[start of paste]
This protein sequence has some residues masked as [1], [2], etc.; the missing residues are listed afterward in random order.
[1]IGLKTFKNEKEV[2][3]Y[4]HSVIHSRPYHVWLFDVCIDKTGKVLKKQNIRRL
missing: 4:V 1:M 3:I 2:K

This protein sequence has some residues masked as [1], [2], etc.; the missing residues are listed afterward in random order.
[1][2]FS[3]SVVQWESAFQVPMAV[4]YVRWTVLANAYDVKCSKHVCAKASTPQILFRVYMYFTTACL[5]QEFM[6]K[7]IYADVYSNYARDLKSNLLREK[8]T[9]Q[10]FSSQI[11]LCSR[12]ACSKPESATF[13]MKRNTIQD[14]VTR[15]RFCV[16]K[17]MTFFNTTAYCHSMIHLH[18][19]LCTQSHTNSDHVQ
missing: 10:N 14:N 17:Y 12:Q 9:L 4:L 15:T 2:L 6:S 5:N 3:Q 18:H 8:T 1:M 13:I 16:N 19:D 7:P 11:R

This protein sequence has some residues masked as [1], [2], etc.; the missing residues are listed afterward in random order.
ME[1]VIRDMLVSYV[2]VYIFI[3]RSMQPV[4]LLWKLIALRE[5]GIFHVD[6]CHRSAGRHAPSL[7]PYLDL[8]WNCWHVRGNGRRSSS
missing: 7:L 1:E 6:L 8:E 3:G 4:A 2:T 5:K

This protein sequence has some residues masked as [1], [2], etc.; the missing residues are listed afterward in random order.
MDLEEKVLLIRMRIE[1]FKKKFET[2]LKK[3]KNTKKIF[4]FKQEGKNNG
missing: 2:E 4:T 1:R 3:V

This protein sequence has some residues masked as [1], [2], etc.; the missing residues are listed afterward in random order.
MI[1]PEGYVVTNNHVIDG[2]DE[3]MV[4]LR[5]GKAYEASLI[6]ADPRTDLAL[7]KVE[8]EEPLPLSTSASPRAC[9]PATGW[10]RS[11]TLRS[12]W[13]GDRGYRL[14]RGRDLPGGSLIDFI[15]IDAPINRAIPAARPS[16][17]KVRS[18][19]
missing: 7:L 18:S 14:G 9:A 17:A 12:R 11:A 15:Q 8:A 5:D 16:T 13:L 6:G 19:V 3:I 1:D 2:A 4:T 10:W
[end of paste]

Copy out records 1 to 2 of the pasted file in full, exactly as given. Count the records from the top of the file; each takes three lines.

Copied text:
This protein sequence has some residues masked as [1], [2], etc.; the missing residues are listed afterward in random order.
[1]IGLKTFKNEKEV[2][3]Y[4]HSVIHSRPYHVWLFDVCIDKTGKVLKKQNIRRL
missing: 4:V 1:M 3:I 2:K

This protein sequence has some residues masked as [1], [2], etc.; the missing residues are listed afterward in random order.
[1][2]FS[3]SVVQWESAFQVPMAV[4]YVRWTVLANAYDVKCSKHVCAKASTPQILFRVYMYFTTACL[5]QEFM[6]K[7]IYADVYSNYARDLKSNLLREK[8]T[9]Q[10]FSSQI[11]LCSR[12]ACSKPESATF[13]MKRNTIQD[14]VTR[15]RFCV[16]K[17]MTFFNTTAYCHSMIHLH[18][19]LCTQSHTNSDHVQ
missing: 10:N 14:N 17:Y 12:Q 9:L 4:L 15:T 2:L 6:S 5:N 3:Q 18:H 8:T 1:M 13:I 16:N 19:D 7:P 11:R